Champion Birdwatchers (USA, ID)

The Inconsolable Longing (98)

Imagine if prog had evolved from the "alternative" rock of c. 1991 rather than the psychedelic rock of c. 1968 - it would sound different, but there would be certain commonalities. Champion Birdwatchers are an Idaho quintet who augment the basic guitar-bass-drums rock instrumentation with cello and occasional flute, and the drummer uses things in addition to the basic drumkit. At moments the texture is reminiscent of mid-70's King Crimson (the guitar-cello textures bringing to mind Fripp & Cross on guitar & violin), and then there's a hint of Gabriel & Hackett - but only a hint, because more prominent than Gabriel in the vocals is the early-90's sound of Eddie Vedder and Kurt Cobain (and Wetton is a more appropriate 70's comparison most of the time than Gabriel). But it is the subdued side of the 90's rockers which predominates, because the disc is very introspective, sounding like something eavesdropped upon in a living room rather than a self-conscious performance. Compositionally, their songs tend to remain centered around a tonic (which they even indicate in the titles of the songs), but they don't use a lot of typical chord progressions from 18th-century European classical music or any folk mode known to me - sometimes they'll be droning around the tonic plus its minor subdominant plus a few other less conventional chords, for example. It's not expressionistic, wild improvisation, nor is it what is usually called "minimalism" in classical music circles, although one could say that it sounds minimalistic next to the 70's KC. Maybe this is what people call "post-rock" - sort of like the Minutemen strung out at 16 2/3 rpm? Stark and confessional -- lyrically and theologically, the band has been heavily influenced by C.S. Lewis, and the surrealistic overlays of watercolors, Lewis quotes, and psalm fragments on the cover art add a dimension to the album (although not conveying the starkness of the music before you hear it). {Virginia Landgraf)



Coats, Robert (USA - MN)

Up from the River (99); On This Very Day (01)

Moody Blues influenced art rock, somewhat prog in its instrumentation and vocal arrangements. Layered keyboards, and a voice not unlike Ian Anderson of Jethro Tull, mixed with Long Distance Voyager era Moody blues stylings. I have the first album, which is a little slow but still enjoyable. Lots of layered mellotrons, and intelligent lyrics.   He sells his albums for cost, which is $2 plus shipping, so its not a bad deal. See his web page at: http://www.robertcoates.com/ He also has mp3's at mp3.com {dt}


Collaboration Element   (USA)

The Science of Music (coming soon)

The Collaboration Element is a Christian progressive rock instrumental band out of Dayton, Ohio, playing music which combines the progressive rock elements of 70's bands like Yes and Kansas with the more modern prog rock influences of bands like Dream Theater/Liquid Tension Experiment, Rush and the Dixie Dregs. The band consists of Greg Jones on guitar and Jason Macintosh on drums. These guys don't have a CD yet, only some poorly recorded live sound clips. But even at that, they show tremendous promise, especially if you dig tight hard progressive instrumental music a'la Liquid Tension Experiment. Good musicianship, nice chops, tasty stuff.  I hope they can get into a studio someday, it will doubtless be impressive. Sound samples and ordering information are available on their website at:  http://www.geocities.com/collaboration_element/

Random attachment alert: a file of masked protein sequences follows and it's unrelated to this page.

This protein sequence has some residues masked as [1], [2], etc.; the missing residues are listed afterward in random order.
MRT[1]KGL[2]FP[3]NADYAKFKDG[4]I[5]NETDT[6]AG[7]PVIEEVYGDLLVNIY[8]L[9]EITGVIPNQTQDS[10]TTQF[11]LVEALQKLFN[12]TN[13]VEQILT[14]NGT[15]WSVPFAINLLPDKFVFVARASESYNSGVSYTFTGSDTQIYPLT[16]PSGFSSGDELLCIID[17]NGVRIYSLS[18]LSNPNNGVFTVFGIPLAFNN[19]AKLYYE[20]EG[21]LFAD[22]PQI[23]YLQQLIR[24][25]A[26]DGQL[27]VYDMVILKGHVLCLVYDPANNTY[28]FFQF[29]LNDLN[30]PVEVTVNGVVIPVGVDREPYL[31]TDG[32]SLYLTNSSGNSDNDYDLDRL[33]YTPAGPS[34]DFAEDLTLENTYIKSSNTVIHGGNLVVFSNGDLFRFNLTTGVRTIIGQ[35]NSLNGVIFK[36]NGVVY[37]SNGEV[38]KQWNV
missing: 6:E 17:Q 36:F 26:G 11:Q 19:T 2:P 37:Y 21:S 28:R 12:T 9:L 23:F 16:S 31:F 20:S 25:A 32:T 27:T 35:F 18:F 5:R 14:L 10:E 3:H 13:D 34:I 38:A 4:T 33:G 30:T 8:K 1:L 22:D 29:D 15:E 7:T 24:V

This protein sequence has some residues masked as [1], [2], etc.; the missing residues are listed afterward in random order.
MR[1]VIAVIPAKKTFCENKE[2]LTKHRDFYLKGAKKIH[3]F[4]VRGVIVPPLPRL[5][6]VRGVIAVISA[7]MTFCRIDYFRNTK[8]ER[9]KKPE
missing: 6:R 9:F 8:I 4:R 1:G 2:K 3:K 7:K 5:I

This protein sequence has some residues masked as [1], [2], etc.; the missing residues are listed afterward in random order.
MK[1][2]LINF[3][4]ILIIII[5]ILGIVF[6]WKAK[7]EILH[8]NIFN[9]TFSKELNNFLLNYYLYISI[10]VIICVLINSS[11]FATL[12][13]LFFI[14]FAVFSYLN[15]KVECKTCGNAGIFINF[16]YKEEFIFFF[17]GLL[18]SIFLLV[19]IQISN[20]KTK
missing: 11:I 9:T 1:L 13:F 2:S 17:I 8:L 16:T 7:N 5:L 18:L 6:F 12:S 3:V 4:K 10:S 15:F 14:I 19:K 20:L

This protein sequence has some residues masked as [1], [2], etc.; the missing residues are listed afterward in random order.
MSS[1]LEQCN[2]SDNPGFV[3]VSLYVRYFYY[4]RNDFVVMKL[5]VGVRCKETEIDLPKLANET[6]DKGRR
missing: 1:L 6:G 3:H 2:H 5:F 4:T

CPR - Christian Progressive Rock

Volume 1 (04)

A compilation of spiritual progressive rock's finest bands, CPR Volume 1 contains two discs with over two hours of epic songs from eighteen different artists. This is the place to start if you are exploring the Christian Progressive Rock genre for the first time. 

You'll hear a new song from the pioneering band Ajalon, What Kind of Love, with special guest Rick Wakeman laying down his trademark lightening-fast keyboard solos.  You'll hear epics from prog stalwarts like Glass Hammer, Salem Hill, and Neal Morse, some of the finest music you'll find anywhere. You'll also hear a brand new song from Kerry Livgren and Proto-Kaw, the band that spawned Kansas. America Gomorrah showcases a lively, unreleased tune about Mary and Martha called Two Sisters. Dave Beegle of Fourth Estate lets loose his considerable guitar chops on the middle-eastern-flavored instrumental Kara Kum. Popular newcomers Akacia introduce Postmodernity, a 70's style prog gem infused with Steve Howe-like guitar riffs.  Divine-in-Sight, a bass-heavy power trio for fans of Rush and Yes, tear things up with Viper's Brood, part of their stellar concept album Sorrow and Promise.  Ten Point Ten, a popular band renowned for their Transiberian Orchestra-like Christmas tunes, shows they know how to bring prog to the masses with one of my favorites from the disc, The River, a song, to my ears at least, seems inspired by early Genesis. And the unheralded but talented newcomers on the disc shine as well. Navigator, Revelation Project, Vertical Alignment, Theophonic Cloud, Eric Parker, Everlasting Arms, Shadowstar, and Dwight Mitchell all deliver compelling songs of faith and fine musicianship.